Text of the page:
Lin created her landmark piece at age 21 while still an undergraduate in architectural studies at Yale, having won a competition against 1,441 other submissions. In subsequent years, she has directed her vision toward projects — often site specific sculptures and earthworks — with environmental themes. … Continue reading »
The very first new release I ever reviewed for Berkeleyside was Terry Gilliam’s The Imaginarium of Dr. Parnassus. Released in January 2010, it was Gilliam’s best effort in a while – and now, four years later, he’s finally completed a feature follow-up, which (while not quite being up to Imaginarium’s standards) will still satisfy the director’s many rabid fans.
Opening at Rialto Cinemas Elmwood on Friday, Sept. 19, The Zero Theorem once again allows viewers to explore Gilliam’s decidedly twisted brain, a cavernous place resembling a slightly surreal dystopia of the near future, or, perhaps, a parallel universe of the now. It’s also a place not so very far from the one seen in the director’s 1985 classic Brazil. … Continue reading »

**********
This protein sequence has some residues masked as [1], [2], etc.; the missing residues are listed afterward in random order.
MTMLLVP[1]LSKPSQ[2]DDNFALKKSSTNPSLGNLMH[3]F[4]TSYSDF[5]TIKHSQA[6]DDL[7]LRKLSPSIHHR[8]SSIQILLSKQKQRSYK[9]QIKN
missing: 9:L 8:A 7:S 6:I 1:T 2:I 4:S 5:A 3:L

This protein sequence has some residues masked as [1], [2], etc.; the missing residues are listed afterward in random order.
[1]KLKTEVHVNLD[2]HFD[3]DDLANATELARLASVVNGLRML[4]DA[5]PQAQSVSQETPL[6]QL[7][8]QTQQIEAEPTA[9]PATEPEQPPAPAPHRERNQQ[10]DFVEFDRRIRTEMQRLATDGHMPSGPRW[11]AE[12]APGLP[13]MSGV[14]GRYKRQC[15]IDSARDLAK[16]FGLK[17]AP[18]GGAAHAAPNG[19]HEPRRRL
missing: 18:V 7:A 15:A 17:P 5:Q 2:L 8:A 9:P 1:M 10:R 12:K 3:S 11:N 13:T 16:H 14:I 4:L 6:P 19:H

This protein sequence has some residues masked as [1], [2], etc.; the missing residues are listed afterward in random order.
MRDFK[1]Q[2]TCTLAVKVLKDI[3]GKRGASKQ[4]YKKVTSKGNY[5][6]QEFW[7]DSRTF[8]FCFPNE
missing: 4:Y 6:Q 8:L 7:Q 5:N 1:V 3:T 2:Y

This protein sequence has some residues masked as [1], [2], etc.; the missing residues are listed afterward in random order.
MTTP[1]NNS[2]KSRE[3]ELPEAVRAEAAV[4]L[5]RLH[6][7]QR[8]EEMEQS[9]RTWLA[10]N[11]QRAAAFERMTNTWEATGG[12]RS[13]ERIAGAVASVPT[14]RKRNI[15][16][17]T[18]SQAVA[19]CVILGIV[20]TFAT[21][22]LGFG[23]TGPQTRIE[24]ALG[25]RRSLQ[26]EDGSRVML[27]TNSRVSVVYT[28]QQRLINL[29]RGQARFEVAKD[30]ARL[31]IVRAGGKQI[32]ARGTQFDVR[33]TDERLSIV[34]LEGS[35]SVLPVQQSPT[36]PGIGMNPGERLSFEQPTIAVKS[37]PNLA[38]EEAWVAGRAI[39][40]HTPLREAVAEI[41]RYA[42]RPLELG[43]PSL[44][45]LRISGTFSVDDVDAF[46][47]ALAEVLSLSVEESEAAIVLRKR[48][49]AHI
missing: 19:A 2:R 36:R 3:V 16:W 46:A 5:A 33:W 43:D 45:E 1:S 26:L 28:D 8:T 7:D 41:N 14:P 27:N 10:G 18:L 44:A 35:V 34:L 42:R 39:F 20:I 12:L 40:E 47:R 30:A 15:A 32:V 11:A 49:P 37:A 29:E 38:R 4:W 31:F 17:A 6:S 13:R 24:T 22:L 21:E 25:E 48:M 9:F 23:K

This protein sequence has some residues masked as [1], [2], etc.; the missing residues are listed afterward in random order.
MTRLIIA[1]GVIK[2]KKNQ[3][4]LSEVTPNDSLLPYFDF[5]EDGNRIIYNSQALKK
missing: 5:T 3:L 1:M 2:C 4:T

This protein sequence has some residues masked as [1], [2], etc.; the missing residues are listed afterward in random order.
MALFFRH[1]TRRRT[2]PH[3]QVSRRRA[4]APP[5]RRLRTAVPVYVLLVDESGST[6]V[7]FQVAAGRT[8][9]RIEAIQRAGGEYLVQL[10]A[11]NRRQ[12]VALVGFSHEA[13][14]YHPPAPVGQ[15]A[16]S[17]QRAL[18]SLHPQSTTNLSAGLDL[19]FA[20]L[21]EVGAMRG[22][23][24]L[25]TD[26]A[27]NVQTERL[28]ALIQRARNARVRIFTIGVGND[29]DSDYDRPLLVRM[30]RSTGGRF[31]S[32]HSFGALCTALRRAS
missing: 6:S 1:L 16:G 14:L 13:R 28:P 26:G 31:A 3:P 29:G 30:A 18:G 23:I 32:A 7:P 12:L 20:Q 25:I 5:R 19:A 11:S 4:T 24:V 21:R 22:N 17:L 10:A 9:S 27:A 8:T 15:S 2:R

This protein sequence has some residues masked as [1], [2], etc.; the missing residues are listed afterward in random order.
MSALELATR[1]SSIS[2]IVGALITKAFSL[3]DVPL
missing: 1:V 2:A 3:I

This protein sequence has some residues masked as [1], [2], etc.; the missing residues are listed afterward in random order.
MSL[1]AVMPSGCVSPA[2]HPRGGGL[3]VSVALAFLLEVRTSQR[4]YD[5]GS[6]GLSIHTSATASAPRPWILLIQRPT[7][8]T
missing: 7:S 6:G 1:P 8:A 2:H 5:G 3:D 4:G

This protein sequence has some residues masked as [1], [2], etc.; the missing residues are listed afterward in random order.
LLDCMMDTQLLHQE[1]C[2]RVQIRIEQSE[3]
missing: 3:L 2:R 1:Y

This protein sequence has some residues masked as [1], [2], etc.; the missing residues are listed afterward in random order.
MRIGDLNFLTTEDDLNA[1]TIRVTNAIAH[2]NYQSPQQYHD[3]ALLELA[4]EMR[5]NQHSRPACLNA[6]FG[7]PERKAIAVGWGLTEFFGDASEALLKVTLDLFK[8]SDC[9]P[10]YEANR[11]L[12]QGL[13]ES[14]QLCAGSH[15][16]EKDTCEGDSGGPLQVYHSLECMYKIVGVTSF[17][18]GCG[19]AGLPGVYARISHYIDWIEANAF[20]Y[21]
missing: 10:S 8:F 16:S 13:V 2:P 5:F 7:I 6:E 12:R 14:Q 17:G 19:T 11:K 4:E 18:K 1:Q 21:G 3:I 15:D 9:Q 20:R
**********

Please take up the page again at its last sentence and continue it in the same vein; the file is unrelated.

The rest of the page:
You’ll rarely get an argument on the streets of Berkeley by disparaging Los Angeles. While oft-maligned as a cultural wasteland, LA actually boasts a vast, vibrant and well-entrenched cultural scene that continues to draw the East Bay’s sons and daughters, particularly standout players from Berkeley High’s vaunted jazz program. On Sunday, several recent BHS graduates return from the Southland to perform at Freight & Salvage with the UCLA Charles Mingus Ensemble under the direction of composer James Newton.
Originally created as part of a class that Newton teaches as a professor of ethnomusicology in UCLA’s Herb Alpert School of Music (he’s arguably the most celebrated jazz flutist of the past four decades and a longtime collaborator with Berkeley percussionist/bandleader Anthony Brown), the group took on an identity of its own during a tour of Macedonia and Kosovo earlier this year. … Continue reading »